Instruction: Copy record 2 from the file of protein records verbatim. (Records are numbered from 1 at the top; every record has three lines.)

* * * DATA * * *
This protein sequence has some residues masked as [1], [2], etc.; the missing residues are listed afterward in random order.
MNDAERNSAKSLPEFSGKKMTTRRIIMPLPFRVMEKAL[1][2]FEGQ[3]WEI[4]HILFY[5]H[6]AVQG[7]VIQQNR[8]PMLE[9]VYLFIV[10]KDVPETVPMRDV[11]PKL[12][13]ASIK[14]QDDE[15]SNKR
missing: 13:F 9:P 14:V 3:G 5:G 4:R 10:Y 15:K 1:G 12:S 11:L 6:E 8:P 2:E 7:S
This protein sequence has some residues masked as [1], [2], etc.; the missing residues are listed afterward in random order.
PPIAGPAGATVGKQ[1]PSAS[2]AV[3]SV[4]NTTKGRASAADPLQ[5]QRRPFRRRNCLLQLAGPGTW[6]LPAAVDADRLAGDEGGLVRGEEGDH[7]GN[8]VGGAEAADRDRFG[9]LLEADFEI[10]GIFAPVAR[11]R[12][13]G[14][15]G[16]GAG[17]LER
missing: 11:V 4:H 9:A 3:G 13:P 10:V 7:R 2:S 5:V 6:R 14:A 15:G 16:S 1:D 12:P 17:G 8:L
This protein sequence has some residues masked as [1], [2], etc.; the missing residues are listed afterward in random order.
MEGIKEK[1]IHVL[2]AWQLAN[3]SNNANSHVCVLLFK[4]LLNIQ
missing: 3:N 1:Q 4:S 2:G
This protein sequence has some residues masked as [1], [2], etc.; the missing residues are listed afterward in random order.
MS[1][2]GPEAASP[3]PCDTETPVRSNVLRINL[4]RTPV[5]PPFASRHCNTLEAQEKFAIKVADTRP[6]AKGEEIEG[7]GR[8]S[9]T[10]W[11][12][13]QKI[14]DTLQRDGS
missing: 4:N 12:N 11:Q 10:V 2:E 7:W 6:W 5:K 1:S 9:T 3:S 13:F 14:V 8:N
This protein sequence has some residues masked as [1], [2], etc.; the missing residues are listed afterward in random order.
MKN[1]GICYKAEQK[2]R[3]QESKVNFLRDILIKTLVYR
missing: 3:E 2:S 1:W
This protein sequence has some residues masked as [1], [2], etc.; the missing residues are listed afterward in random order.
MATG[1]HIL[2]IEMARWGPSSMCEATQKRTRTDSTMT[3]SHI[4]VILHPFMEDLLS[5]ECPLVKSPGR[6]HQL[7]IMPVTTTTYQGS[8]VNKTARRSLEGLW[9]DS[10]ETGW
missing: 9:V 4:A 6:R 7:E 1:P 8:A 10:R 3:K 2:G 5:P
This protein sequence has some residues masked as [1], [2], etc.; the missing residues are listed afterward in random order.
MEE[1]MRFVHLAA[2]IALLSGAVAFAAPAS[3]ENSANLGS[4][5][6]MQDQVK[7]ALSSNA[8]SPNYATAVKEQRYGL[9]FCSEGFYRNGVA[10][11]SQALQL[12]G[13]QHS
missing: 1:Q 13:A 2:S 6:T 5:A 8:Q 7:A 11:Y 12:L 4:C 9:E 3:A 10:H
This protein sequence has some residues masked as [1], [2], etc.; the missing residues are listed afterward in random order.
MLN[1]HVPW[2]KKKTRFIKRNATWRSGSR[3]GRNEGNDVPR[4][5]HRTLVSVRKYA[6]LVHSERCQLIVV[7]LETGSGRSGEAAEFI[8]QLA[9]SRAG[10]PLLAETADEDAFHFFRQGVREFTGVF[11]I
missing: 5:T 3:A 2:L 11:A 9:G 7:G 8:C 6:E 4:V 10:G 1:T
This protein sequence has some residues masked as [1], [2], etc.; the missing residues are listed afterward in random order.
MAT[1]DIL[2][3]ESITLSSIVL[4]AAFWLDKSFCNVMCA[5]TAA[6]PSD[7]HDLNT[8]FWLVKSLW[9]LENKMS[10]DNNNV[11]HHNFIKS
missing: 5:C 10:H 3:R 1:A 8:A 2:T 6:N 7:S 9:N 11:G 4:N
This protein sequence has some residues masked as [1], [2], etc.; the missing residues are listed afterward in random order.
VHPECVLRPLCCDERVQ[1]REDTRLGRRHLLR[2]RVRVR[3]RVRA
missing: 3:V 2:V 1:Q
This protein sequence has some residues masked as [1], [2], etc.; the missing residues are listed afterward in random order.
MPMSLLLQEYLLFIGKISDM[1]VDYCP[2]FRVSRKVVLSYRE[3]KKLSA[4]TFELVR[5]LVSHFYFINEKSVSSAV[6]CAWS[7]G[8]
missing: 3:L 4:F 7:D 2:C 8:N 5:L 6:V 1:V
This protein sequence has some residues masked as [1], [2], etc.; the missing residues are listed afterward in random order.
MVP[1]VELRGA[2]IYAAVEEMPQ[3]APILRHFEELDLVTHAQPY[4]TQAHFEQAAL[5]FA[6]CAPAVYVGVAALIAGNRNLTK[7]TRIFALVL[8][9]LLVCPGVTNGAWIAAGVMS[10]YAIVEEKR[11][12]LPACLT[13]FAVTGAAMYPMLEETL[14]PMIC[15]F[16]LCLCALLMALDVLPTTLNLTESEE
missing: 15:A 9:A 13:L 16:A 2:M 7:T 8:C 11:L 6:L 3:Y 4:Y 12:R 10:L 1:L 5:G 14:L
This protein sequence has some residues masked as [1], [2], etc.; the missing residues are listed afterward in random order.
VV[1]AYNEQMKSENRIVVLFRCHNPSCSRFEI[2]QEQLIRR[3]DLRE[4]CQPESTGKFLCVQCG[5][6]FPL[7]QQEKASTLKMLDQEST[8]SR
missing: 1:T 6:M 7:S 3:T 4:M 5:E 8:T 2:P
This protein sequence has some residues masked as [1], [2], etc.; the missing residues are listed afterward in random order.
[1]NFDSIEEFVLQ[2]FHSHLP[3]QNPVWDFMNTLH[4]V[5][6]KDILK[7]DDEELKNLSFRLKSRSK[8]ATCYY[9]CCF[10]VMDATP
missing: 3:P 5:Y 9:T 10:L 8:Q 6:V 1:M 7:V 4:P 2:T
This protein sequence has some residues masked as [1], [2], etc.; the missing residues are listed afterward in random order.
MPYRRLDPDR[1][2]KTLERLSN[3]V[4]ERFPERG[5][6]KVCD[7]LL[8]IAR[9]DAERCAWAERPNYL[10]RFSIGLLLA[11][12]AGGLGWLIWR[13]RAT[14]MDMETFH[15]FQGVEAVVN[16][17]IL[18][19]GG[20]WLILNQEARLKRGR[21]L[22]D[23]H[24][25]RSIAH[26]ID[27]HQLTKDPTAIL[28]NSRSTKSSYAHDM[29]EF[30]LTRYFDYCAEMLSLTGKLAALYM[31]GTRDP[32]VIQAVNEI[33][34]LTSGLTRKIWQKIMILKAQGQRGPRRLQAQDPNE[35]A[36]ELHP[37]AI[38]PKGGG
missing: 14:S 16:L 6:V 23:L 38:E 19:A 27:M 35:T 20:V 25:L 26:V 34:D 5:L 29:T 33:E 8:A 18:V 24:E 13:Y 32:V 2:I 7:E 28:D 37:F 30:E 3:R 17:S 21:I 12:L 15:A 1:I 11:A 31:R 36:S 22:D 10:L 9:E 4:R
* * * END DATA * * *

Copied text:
This protein sequence has some residues masked as [1], [2], etc.; the missing residues are listed afterward in random order.
PPIAGPAGATVGKQ[1]PSAS[2]AV[3]SV[4]NTTKGRASAADPLQ[5]QRRPFRRRNCLLQLAGPGTW[6]LPAAVDADRLAGDEGGLVRGEEGDH[7]GN[8]VGGAEAADRDRFG[9]LLEADFEI[10]GIFAPVAR[11]R[12][13]G[14][15]G[16]GAG[17]LER
missing: 11:V 4:H 9:A 3:G 13:P 10:V 7:R 2:S 5:V 6:R 14:A 15:G 16:S 1:D 12:P 17:G 8:L